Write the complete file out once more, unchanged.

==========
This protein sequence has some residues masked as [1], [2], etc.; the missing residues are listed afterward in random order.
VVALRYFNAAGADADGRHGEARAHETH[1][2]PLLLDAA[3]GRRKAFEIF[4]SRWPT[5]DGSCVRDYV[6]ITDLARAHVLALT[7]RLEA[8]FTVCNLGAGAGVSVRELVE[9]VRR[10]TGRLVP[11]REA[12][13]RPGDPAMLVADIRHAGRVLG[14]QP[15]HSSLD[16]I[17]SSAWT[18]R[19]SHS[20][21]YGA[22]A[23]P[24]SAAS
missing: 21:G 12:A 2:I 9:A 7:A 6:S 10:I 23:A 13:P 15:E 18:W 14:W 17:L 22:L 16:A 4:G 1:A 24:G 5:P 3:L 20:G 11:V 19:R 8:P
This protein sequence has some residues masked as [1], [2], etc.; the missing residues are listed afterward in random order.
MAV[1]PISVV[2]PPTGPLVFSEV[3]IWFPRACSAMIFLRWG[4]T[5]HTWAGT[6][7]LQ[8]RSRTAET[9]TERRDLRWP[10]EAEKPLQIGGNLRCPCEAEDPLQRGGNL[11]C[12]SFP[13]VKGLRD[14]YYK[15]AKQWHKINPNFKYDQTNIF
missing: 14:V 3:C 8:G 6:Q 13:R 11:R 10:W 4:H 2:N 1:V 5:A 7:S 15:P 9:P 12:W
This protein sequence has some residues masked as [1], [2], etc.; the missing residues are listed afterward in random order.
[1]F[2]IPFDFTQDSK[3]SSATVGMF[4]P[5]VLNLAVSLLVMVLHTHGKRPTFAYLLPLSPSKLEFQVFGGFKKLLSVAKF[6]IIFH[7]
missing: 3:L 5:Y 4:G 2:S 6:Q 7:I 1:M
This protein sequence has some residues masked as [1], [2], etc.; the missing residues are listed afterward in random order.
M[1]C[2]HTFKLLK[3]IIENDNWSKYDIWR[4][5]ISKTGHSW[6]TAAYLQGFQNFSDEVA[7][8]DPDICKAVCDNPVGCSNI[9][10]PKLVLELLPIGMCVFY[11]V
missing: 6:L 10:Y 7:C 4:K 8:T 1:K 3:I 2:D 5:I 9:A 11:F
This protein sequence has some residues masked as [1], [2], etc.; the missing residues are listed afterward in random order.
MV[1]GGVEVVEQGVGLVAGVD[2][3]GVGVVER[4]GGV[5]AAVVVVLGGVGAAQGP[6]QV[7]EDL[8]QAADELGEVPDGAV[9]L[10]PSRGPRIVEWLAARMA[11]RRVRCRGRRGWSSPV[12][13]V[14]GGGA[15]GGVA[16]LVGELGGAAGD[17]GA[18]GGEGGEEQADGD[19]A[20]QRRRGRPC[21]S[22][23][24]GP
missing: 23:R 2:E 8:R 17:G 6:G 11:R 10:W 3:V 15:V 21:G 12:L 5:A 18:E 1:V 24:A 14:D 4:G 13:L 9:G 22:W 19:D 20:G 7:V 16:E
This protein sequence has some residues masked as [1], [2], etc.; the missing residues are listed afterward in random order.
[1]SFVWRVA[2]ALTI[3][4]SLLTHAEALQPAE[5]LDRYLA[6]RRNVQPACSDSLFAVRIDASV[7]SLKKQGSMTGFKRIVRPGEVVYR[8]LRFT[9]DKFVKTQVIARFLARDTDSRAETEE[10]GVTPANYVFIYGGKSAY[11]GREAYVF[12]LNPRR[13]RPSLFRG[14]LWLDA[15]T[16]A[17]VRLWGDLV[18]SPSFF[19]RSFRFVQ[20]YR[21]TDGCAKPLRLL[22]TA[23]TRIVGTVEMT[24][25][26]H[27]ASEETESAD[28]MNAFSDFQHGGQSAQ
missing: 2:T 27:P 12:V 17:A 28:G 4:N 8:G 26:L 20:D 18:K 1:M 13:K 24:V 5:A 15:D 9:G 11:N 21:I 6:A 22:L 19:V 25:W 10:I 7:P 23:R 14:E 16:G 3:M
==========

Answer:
This protein sequence has some residues masked as [1], [2], etc.; the missing residues are listed afterward in random order.
VVALRYFNAAGADADGRHGEARAHETH[1][2]PLLLDAA[3]GRRKAFEIF[4]SRWPT[5]DGSCVRDYV[6]ITDLARAHVLALT[7]RLEA[8]FTVCNLGAGAGVSVRELVE[9]VRR[10]TGRLVP[11]REA[12][13]RPGDPAMLVADIRHAGRVLG[14]QP[15]HSSLD[16]I[17]SSAWT[18]R[19]SHS[20][21]YGA[22]A[23]P[24]SAAS
missing: 21:G 12:A 2:I 9:A 7:A 6:S 10:I 23:A 13:P 15:E 18:W 14:W 17:L 22:L 16:A 4:G 1:A 24:G 5:P 3:L 20:G 11:V 19:R 8:P
This protein sequence has some residues masked as [1], [2], etc.; the missing residues are listed afterward in random order.
MAV[1]PISVV[2]PPTGPLVFSEV[3]IWFPRACSAMIFLRWG[4]T[5]HTWAGT[6][7]LQ[8]RSRTAET[9]TERRDLRWP[10]EAEKPLQIGGNLRCPCEAEDPLQRGGNL[11]C[12]SFP[13]VKGLRD[14]YYK[15]AKQWHKINPNFKYDQTNIF
missing: 14:V 3:C 8:G 6:Q 13:R 11:R 10:W 4:H 2:N 1:V 5:A 7:S 15:P 9:P 12:W
This protein sequence has some residues masked as [1], [2], etc.; the missing residues are listed afterward in random order.
[1]F[2]IPFDFTQDSK[3]SSATVGMF[4]P[5]VLNLAVSLLVMVLHTHGKRPTFAYLLPLSPSKLEFQVFGGFKKLLSVAKF[6]IIFH[7]
missing: 3:L 5:Y 4:G 2:S 6:Q 7:I 1:M
This protein sequence has some residues masked as [1], [2], etc.; the missing residues are listed afterward in random order.
M[1]C[2]HTFKLLK[3]IIENDNWSKYDIWR[4][5]ISKTGHSW[6]TAAYLQGFQNFSDEVA[7][8]DPDICKAVCDNPVGCSNI[9][10]PKLVLELLPIGMCVFY[11]V
missing: 6:L 10:Y 7:C 4:K 8:T 1:K 3:I 2:D 5:I 9:A 11:F
This protein sequence has some residues masked as [1], [2], etc.; the missing residues are listed afterward in random order.
MV[1]GGVEVVEQGVGLVAGVD[2][3]GVGVVER[4]GGV[5]AAVVVVLGGVGAAQGP[6]QV[7]EDL[8]QAADELGEVPDGAV[9]L[10]PSRGPRIVEWLAARMA[11]RRVRCRGRRGWSSPV[12][13]V[14]GGGA[15]GGVA[16]LVGELGGAAGD[17]GA[18]GGEGGEEQADGD[19]A[20]QRRRGRPC[21]S[22][23][24]GP
missing: 23:R 2:E 8:R 17:G 6:G 11:R 10:W 3:V 15:V 21:G 12:L 5:A 18:E 1:V 24:A 14:D 4:G 13:L 9:G 22:W 19:D 20:G 7:V 16:E
This protein sequence has some residues masked as [1], [2], etc.; the missing residues are listed afterward in random order.
[1]SFVWRVA[2]ALTI[3][4]SLLTHAEALQPAE[5]LDRYLA[6]RRNVQPACSDSLFAVRIDASV[7]SLKKQGSMTGFKRIVRPGEVVYR[8]LRFT[9]DKFVKTQVIARFLARDTDSRAETEE[10]GVTPANYVFIYGGKSAY[11]GREAYVF[12]LNPRR[13]RPSLFRG[14]LWLDA[15]T[16]A[17]VRLWGDLV[18]SPSFF[19]RSFRFVQ[20]YR[21]TDGCAKPLRLL[22]TA[23]TRIVGTVEMT[24][25][26]H[27]ASEETESAD[28]MNAFSDFQHGGQSAQ
missing: 2:T 27:P 12:V 17:A 28:G 4:N 8:G 26:L 20:D 18:K 1:M 13:K 24:V 5:A 15:D 9:G 11:N 21:I 6:A 22:L 19:V 25:W 10:I 7:P 23:R 14:E 16:G 3:M